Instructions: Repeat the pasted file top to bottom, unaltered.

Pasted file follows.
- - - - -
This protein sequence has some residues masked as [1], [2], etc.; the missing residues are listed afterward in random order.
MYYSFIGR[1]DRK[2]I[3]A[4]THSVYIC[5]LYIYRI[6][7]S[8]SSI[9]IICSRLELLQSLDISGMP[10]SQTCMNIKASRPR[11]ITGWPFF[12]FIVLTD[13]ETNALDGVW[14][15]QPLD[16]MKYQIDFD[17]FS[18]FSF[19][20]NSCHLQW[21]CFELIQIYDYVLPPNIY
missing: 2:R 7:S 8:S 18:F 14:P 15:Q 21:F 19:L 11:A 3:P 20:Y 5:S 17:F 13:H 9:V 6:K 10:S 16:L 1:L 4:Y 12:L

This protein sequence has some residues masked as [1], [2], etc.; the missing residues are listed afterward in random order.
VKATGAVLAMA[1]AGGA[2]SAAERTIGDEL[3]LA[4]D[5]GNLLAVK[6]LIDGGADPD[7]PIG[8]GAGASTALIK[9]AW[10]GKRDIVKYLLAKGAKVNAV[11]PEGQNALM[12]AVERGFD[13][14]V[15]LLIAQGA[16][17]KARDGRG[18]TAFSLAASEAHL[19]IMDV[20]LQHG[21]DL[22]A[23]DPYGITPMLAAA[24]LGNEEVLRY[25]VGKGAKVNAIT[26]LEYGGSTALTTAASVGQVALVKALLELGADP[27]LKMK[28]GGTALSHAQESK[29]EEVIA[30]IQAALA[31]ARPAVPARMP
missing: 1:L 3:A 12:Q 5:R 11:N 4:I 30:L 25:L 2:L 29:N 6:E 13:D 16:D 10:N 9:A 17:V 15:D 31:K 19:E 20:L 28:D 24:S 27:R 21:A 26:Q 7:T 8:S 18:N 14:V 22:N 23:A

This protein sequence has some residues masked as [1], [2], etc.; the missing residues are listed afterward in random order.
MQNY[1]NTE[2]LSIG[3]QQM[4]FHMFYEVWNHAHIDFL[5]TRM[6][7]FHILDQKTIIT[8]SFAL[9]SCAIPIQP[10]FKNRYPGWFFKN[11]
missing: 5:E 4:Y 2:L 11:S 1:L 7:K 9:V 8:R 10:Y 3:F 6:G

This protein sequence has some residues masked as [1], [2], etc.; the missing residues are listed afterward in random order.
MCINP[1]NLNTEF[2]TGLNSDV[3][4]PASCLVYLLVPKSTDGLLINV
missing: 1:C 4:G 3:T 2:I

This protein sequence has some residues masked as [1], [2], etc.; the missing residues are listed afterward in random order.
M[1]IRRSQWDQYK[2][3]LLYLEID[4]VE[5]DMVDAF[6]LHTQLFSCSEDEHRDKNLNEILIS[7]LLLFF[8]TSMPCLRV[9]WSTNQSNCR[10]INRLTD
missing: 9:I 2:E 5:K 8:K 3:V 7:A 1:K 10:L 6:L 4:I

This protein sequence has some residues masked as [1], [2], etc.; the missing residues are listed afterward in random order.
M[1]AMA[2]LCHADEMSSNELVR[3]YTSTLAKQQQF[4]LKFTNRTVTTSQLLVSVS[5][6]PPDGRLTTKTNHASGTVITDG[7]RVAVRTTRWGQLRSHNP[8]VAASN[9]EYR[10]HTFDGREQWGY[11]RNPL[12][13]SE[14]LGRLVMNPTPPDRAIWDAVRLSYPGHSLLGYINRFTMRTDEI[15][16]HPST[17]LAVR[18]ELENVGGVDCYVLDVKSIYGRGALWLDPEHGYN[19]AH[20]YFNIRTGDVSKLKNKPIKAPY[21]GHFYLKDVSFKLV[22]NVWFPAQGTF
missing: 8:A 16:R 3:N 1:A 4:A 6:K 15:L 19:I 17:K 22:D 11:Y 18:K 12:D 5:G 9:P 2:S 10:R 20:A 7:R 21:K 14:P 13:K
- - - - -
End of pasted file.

This protein sequence has some residues masked as [1], [2], etc.; the missing residues are listed afterward in random order.
MYYSFIGR[1]DRK[2]I[3]A[4]THSVYIC[5]LYIYRI[6][7]S[8]SSI[9]IICSRLELLQSLDISGMP[10]SQTCMNIKASRPR[11]ITGWPFF[12]FIVLTD[13]ETNALDGVW[14][15]QPLD[16]MKYQIDFD[17]FS[18]FSF[19][20]NSCHLQW[21]CFELIQIYDYVLPPNIY
missing: 2:R 7:S 8:S 18:F 14:P 15:Q 21:F 19:L 11:A 3:P 20:Y 5:S 17:F 13:H 9:V 6:K 10:S 16:L 1:L 4:Y 12:L

This protein sequence has some residues masked as [1], [2], etc.; the missing residues are listed afterward in random order.
VKATGAVLAMA[1]AGGA[2]SAAERTIGDEL[3]LA[4]D[5]GNLLAVK[6]LIDGGADPD[7]PIG[8]GAGASTALIK[9]AW[10]GKRDIVKYLLAKGAKVNAV[11]PEGQNALM[12]AVERGFD[13][14]V[15]LLIAQGA[16][17]KARDGRG[18]TAFSLAASEAHL[19]IMDV[20]LQHG[21]DL[22]A[23]DPYGITPMLAAA[24]LGNEEVLRY[25]VGKGAKVNAIT[26]LEYGGSTALTTAASVGQVALVKALLELGADP[27]LKMK[28]GGTALSHAQESK[29]EEVIA[30]IQAALA[31]ARPAVPARMP
missing: 1:L 3:A 12:Q 5:R 11:N 4:I 30:L 25:L 2:L 29:N 6:E 13:D 16:D 10:N 9:A 17:V 15:D 31:K 19:E 20:L 28:D 24:S 27:R 21:A 26:Q 7:T 8:S 18:N 14:V 22:N 23:A

This protein sequence has some residues masked as [1], [2], etc.; the missing residues are listed afterward in random order.
MQNY[1]NTE[2]LSIG[3]QQM[4]FHMFYEVWNHAHIDFL[5]TRM[6][7]FHILDQKTIIT[8]SFAL[9]SCAIPIQP[10]FKNRYPGWFFKN[11]
missing: 5:E 4:Y 2:L 11:S 1:L 7:K 9:V 8:R 10:Y 3:F 6:G

This protein sequence has some residues masked as [1], [2], etc.; the missing residues are listed afterward in random order.
MCINP[1]NLNTEF[2]TGLNSDV[3][4]PASCLVYLLVPKSTDGLLINV
missing: 1:C 4:G 3:T 2:I

This protein sequence has some residues masked as [1], [2], etc.; the missing residues are listed afterward in random order.
M[1]IRRSQWDQYK[2][3]LLYLEID[4]VE[5]DMVDAF[6]LHTQLFSCSEDEHRDKNLNEILIS[7]LLLFF[8]TSMPCLRV[9]WSTNQSNCR[10]INRLTD
missing: 9:I 2:E 5:K 8:K 3:V 7:A 1:K 10:L 6:L 4:I

This protein sequence has some residues masked as [1], [2], etc.; the missing residues are listed afterward in random order.
M[1]AMA[2]LCHADEMSSNELVR[3]YTSTLAKQQQF[4]LKFTNRTVTTSQLLVSVS[5][6]PPDGRLTTKTNHASGTVITDG[7]RVAVRTTRWGQLRSHNP[8]VAASN[9]EYR[10]HTFDGREQWGY[11]RNPL[12][13]SE[14]LGRLVMNPTPPDRAIWDAVRLSYPGHSLLGYINRFTMRTDEI[15][16]HPST[17]LAVR[18]ELENVGGVDCYVLDVKSIYGRGALWLDPEHGYN[19]AH[20]YFNIRTGDVSKLKNKPIKAPY[21]GHFYLKDVSFKLV[22]NVWFPAQGTF
missing: 8:A 16:R 3:N 1:A 4:A 6:K 15:L 19:I 17:K 22:D 11:Y 18:K 12:D 5:G 9:P 2:S 10:R 20:A 7:R 21:K 14:P 13:K